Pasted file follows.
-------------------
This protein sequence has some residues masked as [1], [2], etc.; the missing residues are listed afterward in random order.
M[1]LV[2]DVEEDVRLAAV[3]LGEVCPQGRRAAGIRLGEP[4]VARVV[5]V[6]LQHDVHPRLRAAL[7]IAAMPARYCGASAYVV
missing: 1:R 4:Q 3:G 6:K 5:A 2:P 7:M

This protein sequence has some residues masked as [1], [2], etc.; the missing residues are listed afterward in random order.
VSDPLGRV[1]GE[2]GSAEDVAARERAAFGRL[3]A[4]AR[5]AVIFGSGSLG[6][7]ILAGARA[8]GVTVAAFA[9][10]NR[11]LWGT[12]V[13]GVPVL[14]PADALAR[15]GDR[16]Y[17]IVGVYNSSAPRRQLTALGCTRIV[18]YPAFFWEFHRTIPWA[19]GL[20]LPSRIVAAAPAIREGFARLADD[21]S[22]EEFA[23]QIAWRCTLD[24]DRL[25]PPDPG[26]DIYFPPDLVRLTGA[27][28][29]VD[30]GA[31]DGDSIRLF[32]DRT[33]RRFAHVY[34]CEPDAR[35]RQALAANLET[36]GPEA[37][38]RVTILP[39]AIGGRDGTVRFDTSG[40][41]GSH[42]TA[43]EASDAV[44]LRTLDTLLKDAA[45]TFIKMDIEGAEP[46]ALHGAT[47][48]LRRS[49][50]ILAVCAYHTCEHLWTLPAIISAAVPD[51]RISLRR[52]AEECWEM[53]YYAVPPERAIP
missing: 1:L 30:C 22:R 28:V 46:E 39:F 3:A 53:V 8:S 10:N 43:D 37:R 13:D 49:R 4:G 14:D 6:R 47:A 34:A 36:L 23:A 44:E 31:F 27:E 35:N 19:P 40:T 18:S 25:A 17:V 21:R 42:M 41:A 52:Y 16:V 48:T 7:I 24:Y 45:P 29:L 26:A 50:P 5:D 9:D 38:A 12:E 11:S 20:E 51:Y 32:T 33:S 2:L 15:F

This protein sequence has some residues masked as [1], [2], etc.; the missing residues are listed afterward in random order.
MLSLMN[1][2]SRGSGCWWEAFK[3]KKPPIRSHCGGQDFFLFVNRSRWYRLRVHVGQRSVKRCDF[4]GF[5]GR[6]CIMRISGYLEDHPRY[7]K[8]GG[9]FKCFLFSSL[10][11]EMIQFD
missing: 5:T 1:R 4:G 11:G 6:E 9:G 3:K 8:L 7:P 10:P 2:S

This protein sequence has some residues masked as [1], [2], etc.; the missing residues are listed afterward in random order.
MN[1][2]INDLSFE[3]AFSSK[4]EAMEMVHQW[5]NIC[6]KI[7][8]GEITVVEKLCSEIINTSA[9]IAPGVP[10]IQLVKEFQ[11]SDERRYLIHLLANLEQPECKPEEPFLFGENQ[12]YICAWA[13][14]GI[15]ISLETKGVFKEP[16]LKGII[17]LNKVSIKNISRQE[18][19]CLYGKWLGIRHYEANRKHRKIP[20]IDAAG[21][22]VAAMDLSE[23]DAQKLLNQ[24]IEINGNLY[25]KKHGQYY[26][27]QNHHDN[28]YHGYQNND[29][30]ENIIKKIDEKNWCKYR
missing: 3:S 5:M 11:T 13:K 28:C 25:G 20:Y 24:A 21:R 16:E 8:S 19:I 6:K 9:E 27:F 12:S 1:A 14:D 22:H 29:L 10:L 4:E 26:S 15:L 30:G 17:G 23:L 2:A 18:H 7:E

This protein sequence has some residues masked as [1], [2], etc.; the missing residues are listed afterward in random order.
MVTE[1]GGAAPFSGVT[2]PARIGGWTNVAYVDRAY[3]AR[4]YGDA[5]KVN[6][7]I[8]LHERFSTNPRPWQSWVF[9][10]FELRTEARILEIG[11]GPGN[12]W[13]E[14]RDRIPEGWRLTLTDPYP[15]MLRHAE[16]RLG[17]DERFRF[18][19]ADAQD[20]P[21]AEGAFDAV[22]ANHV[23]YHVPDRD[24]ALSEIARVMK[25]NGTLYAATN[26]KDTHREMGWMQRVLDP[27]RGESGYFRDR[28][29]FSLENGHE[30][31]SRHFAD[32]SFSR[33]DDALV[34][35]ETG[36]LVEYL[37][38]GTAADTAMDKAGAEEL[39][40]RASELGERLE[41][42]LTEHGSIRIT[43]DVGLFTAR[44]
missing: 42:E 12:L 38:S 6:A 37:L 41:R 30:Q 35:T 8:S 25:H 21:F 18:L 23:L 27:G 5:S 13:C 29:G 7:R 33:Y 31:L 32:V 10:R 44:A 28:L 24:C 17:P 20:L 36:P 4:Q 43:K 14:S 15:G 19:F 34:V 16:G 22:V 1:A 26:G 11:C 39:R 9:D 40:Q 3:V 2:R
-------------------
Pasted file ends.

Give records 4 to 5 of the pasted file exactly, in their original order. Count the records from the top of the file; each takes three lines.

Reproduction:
This protein sequence has some residues masked as [1], [2], etc.; the missing residues are listed afterward in random order.
MN[1][2]INDLSFE[3]AFSSK[4]EAMEMVHQW[5]NIC[6]KI[7][8]GEITVVEKLCSEIINTSA[9]IAPGVP[10]IQLVKEFQ[11]SDERRYLIHLLANLEQPECKPEEPFLFGENQ[12]YICAWA[13][14]GI[15]ISLETKGVFKEP[16]LKGII[17]LNKVSIKNISRQE[18][19]CLYGKWLGIRHYEANRKHRKIP[20]IDAAG[21][22]VAAMDLSE[23]DAQKLLNQ[24]IEINGNLY[25]KKHGQYY[26][27]QNHHDN[28]YHGYQNND[29][30]ENIIKKIDEKNWCKYR
missing: 3:S 5:M 11:T 13:K 28:C 25:G 20:Y 24:A 21:R 16:E 8:S 19:I 6:K 9:E 27:F 12:S 1:A 14:D 22:H 29:L 10:L 4:E 26:S 15:L 30:G 17:G 23:L 2:A 18:H 7:E

This protein sequence has some residues masked as [1], [2], etc.; the missing residues are listed afterward in random order.
MVTE[1]GGAAPFSGVT[2]PARIGGWTNVAYVDRAY[3]AR[4]YGDA[5]KVN[6][7]I[8]LHERFSTNPRPWQSWVF[9][10]FELRTEARILEIG[11]GPGN[12]W[13]E[14]RDRIPEGWRLTLTDPYP[15]MLRHAE[16]RLG[17]DERFRF[18][19]ADAQD[20]P[21]AEGAFDAV[22]ANHV[23]YHVPDRD[24]ALSEIARVMK[25]NGTLYAATN[26]KDTHREMGWMQRVLDP[27]RGESGYFRDR[28][29]FSLENGHE[30][31]SRHFAD[32]SFSR[33]DDALV[34][35]ETG[36]LVEYL[37][38]GTAADTAMDKAGAEEL[39][40]RASELGERLE[41][42]LTEHGSIRIT[43]DVGLFTAR[44]
missing: 42:E 12:L 38:S 6:A 37:L 41:R 30:Q 35:T 8:S 25:H 21:F 18:L 23:L 27:G 5:S 13:C 29:G 7:R 33:Y 31:L 32:V 10:R 44:A 28:L 24:C 17:P 20:L 36:P 4:Q 43:K 14:S 15:G 19:F 34:V 16:G 22:V 1:A 26:G 11:C 39:R 9:D 40:Q 3:V 2:R